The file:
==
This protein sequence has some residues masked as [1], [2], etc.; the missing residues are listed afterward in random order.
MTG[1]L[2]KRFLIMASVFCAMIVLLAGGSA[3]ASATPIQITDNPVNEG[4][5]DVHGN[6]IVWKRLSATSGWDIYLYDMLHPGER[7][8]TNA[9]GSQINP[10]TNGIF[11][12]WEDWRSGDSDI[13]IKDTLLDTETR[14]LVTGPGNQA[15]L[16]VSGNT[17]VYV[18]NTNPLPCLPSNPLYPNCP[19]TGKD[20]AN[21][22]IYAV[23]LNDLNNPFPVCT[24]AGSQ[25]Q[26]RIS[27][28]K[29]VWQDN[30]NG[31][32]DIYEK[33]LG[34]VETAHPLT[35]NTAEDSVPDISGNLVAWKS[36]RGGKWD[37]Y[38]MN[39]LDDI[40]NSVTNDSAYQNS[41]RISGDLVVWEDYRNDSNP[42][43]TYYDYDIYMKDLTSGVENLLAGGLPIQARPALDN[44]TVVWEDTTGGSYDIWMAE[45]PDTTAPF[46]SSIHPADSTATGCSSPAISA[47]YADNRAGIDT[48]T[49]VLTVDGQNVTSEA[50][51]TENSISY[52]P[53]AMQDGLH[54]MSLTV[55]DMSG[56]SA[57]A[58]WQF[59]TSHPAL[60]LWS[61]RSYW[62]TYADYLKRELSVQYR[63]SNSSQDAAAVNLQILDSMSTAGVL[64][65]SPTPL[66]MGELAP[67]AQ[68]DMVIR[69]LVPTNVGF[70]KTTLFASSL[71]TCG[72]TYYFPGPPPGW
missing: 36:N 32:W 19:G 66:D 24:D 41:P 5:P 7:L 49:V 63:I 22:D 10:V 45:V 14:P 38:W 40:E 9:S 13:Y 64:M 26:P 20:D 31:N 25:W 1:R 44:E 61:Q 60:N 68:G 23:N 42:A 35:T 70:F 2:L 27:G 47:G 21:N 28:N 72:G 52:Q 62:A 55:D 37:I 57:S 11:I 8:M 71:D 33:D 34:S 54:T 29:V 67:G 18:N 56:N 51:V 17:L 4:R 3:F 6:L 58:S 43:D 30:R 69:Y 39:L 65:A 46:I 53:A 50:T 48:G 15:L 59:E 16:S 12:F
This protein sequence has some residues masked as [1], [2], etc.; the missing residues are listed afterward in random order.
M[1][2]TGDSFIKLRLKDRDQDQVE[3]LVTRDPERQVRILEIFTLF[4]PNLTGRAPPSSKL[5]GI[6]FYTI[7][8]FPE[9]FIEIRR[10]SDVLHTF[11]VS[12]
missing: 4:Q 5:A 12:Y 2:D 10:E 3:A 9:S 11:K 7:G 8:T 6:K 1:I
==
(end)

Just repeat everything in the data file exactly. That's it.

This protein sequence has some residues masked as [1], [2], etc.; the missing residues are listed afterward in random order.
MTG[1]L[2]KRFLIMASVFCAMIVLLAGGSA[3]ASATPIQITDNPVNEG[4][5]DVHGN[6]IVWKRLSATSGWDIYLYDMLHPGER[7][8]TNA[9]GSQINP[10]TNGIF[11][12]WEDWRSGDSDI[13]IKDTLLDTETR[14]LVTGPGNQA[15]L[16]VSGNT[17]VYV[18]NTNPLPCLPSNPLYPNCP[19]TGKD[20]AN[21][22]IYAV[23]LNDLNNPFPVCT[24]AGSQ[25]Q[26]RIS[27][28]K[29]VWQDN[30]NG[31][32]DIYEK[33]LG[34]VETAHPLT[35]NTAEDSVPDISGNLVAWKS[36]RGGKWD[37]Y[38]MN[39]LDDI[40]NSVTNDSAYQNS[41]RISGDLVVWEDYRNDSNP[42][43]TYYDYDIYMKDLTSGVENLLAGGLPIQARPALDN[44]TVVWEDTTGGSYDIWMAE[45]PDTTAPF[46]SSIHPADSTATGCSSPAISA[47]YADNRAGIDT[48]T[49]VLTVDGQNVTSEA[50][51]TENSISY[52]P[53]AMQDGLH[54]MSLTV[55]DMSG[56]SA[57]A[58]WQF[59]TSHPAL[60]LWS[61]RSYW[62]TYADYLKRELSVQYR[63]SNSSQDAAAVNLQILDSMSTAGVL[64][65]SPTPL[66]MGELAP[67]AQ[68]DMVIR[69]LVPTNVGF[70]KTTLFASSL[71]TCG[72]TYYFPGPPPGW
missing: 36:N 32:W 19:G 66:D 24:D 41:P 5:P 7:L 49:V 63:I 22:D 10:V 45:V 14:P 38:W 40:E 9:S 13:Y 64:M 26:P 20:D 31:N 25:W 1:R 44:E 61:Q 60:N 68:G 23:N 42:A 35:T 70:F 2:L 27:G 47:G 21:N 28:N 72:G 52:Q 62:A 55:D 37:I 57:S 11:I 8:M 71:D 33:D 34:S 54:T 29:V 67:G 18:N 56:N 51:V 17:L 4:R 3:F 6:L 58:S 43:D 30:R 69:Y 39:L 65:A 46:I 53:A 50:T 48:G 15:L 59:E 16:S 12:F
This protein sequence has some residues masked as [1], [2], etc.; the missing residues are listed afterward in random order.
M[1][2]TGDSFIKLRLKDRDQDQVE[3]LVTRDPERQVRILEIFTLF[4]PNLTGRAPPSSKL[5]GI[6]FYTI[7][8]FPE[9]FIEIRR[10]SDVLHTF[11]VS[12]
missing: 4:Q 5:A 12:Y 2:D 10:E 3:A 9:S 11:K 7:G 8:T 6:K 1:I